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Were my minor son's civil rights violated after being caught shoplifting and what should we expect now?

California |

My 12-year old son was caught shoplifting headsets--valued at about $125--as my wife and kids exited a national chain store. While my wife situated our other kids in a safe spot, security guards whisked my son off to a locked room. My wife told the security guard and then the manager that she wanted to be present with our minor son, but they wouldn't let her. A male friend happened to walk in the store and my wife enlisted his help. He told the manager that if my wife couldn't be with our son, the interview stopped right then. The manager relented. A policewoman arrived and interviewed my son in front of my wife; I arrived partly through the interview and both of us sat calmly through the questioning. The manager wanted my son to sign a statement and I said that he wouldn't be signing anything without legal advice first. The police officer said that my son seemed like a nice kid and that she would be recommending community service for him.

At the conclusion of the questioning, we asked to speak to the manager and policewoman without our son present. I asked if I could tape record the conversation; the store personnel looked to the policewoman and she said that it was okay. I told them that while I was completely embarrassed by my son's actions and that any punishment they could give him would pale in comparison to what he would receive at home, I wanted to know who was responsible for separating my wife from our minor son and then not allowing her access to him? The manager finally accepted responsibility. The policewoman then kind of stumbled through an explanation that really only she had said that I could tape the conversation. At that point I got heated and told the manager that I would find out whether my son's civil rights had been violated and we left.

I imagine the policewoman and the store personnel conferred after we left because the officer called my wife on her way home and explained that since my son hadn't technically been arrested, she hadn't needed to read him his rights. She said in situations like this, she normally did it afterwards. My wife questioned her about what good it did to explain someone their rights AFTER interviewing them, but didn't receive a satisfactory explanation.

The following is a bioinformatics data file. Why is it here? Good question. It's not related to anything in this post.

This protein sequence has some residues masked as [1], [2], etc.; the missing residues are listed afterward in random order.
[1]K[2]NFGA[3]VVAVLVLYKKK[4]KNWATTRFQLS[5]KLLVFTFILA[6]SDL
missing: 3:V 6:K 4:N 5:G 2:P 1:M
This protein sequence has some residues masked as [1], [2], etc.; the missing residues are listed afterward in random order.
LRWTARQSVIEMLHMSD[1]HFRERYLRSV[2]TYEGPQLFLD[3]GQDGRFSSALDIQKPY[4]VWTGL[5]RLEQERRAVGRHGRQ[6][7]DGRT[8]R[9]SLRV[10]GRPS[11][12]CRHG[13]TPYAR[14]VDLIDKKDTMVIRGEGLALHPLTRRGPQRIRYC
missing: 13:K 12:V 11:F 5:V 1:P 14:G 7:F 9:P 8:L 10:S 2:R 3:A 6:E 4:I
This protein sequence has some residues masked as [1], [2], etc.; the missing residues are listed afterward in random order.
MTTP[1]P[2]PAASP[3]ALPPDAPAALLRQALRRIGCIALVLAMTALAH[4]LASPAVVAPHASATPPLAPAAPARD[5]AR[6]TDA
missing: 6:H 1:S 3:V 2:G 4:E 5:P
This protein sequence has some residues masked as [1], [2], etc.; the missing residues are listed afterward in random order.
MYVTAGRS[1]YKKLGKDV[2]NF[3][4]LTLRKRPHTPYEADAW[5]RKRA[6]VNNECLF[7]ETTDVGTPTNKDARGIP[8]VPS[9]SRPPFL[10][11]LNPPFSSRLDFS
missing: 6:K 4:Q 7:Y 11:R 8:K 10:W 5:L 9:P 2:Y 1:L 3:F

Bottom line--my son shoplifted. He was caught with the merchandise in his pocket, they have him on video tape, and he admitted it to the policewoman and I assume to the security guard (although I don't know because we weren't present). I know he wishes he had never been caught, but I truly think he is genuinely remorseful. This is completeley inconsistent with his typical behavior. My wife and I don't kid ourselves about our kids--we know they are far from perfect. But, the number of prideful moments they have brought us have dwarfed the embarrassing moments and nothing like this has ever happened. My son has straight A's in school and is very involved at our Church. While we are embarrassed by our son's actions, we love him dearly and generally consider him to possess strong character; this appears to be a momentary lapse. In any case, we want to look out for his best interests in this situation.